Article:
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I don’t think I can remember a time when this country faced the likelihood of a change of government and there was so little excitement about it. True, media coverage will break all records, and people will watch the first head-to-head leadership debates, but people will watch pretty much anything on television. No one in the country has heard of Nick Clegg, but no one has heard of anyone who competes on Celebrity Come Dine With Me and they still watch it.
The fact of there being an election will make a bit of a splash. But there doesn’t seem to be a high level of emotion about the result. Even though the Tories, if they win or can form a government, will make things worse, Labour has made that fact hard to imagine, and has so completely demoralised all decent people that many can’t even summon the energy to be afraid. And if Labour somehow wins, what is there to look forward to anyway?
In 1997, the month of May began bathed in brilliant sunshine. Church bells rang and Tory voters were dragged from their basement hiding places and paraded through the streets wearing signs reading ‘Collaborateur’. The last remaining Conservatives in Wales were prodded over the border at the point of a bayonet, and their cottages burnt. Undoubtedly, atrocities took place, such as the visceral humiliation of Portillo, but in the circumstances it was not surprising.
People were exhausted, elated and overwhelmingly relieved. We had got those bastards off our backs. At lunchtime on Friday 2 May, I recorded an edition of the News Quiz for Radio 4. The questions were a formality; it was a party for audience and panelists alike. Only one sour note was struck. Roy Hattersley was in a rather bleak mood. It would be easy to imagine that he was just feeling left out of Labour’s success, but that would be unjust. Many of us on the left didn’t see the creation of New Labour as a major change to the party’s direction of travel. But I think Roy was genuinely mortified by it, and very pessimistic about the future.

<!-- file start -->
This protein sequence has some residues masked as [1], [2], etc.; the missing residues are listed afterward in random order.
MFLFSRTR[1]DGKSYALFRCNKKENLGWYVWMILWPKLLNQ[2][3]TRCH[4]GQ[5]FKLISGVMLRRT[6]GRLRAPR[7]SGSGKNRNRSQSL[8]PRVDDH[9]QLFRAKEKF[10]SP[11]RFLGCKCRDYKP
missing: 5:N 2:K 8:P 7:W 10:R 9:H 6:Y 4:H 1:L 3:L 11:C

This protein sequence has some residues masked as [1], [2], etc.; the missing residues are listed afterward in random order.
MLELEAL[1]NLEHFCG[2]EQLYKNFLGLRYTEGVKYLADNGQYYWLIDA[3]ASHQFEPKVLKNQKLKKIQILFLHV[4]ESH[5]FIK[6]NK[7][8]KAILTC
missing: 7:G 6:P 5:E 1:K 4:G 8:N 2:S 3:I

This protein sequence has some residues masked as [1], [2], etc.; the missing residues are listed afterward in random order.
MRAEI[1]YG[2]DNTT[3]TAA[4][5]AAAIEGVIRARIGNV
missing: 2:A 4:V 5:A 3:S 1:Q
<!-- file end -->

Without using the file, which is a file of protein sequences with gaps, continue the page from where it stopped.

Mark Steel, Francis Wheen and I went straight to the nearest pub and became joyously drunk. None of us was even remotely enthusiastic about Tony Blair, but we weren’t thinking about the future at all. We all felt secure in the fact that we had voted Labour with no illusions. But as Linda Smith was to observe a couple of years later, ‘I had no expectations of Tony Blair at all, and even I’m disappointed.’
Solidly at war
Let’s not pretend that Blair was solely culpable, or that the only glitch was Iraq. Iraq wasn’t even the only war. This country has been solidly at war since 1999. No wonder the Tories were so disoriented in opposition. Labour took everything from them: the Private Finance Initiative, the fetishising of the City, hostility to civil liberties and refugees, and even a passion for war, the Tories’ most favourite thing ever. Labour has been responsible for more deaths in the past 13 years than the Tories could hope to achieve even if their plans for the health service are put into operation.
And the problem wasn’t just a small clique. Yes, there was an unsavoury cabal that foisted Blair onto the party, and Gordon Brown was a part of it. The fact that Brown appears to have believed there is honour among thieves, and was disappointed, only confirms that he is a nitwit. But I’m frankly not that excited by the characterisation of Blair as a slick showman, a trickster or a liar. The fact that he is a right-wing, warmongering lunatic is the greater worry. And he’s not even shy about it. Bless Clare Short, but when she says, ‘We were misled by Tony Blair’, I want to shake her and say, ‘You might have been, but no one else fell for it.’
But that wouldn’t be true. A huge part of the Labour Party fell for it. And many of those who didn’t fell for the Kosovo jaunt, not realising it was the opening salvo in Blair’s mission to bomb his way to sainthood. It’s high time responsibility for the Iraq war was shared out. Blair is a maniac and Campbell was a maniac’s publicist. What could have been going on in the mind of a person who trusted either of them?
When the Labour faithful mumble ‘If I’d known then what I know now’, it’s tempting to wonder how it would be possible to know less than they know now. What if Saddam had possessed weapons of mass destruction? How would that have made the war a good idea? And how can human rights have been an issue when the government was turning down asylum applications by Iraqi refugees? And didn’t its craven subjugation to a hard-right Republican administration ring any alarm bells?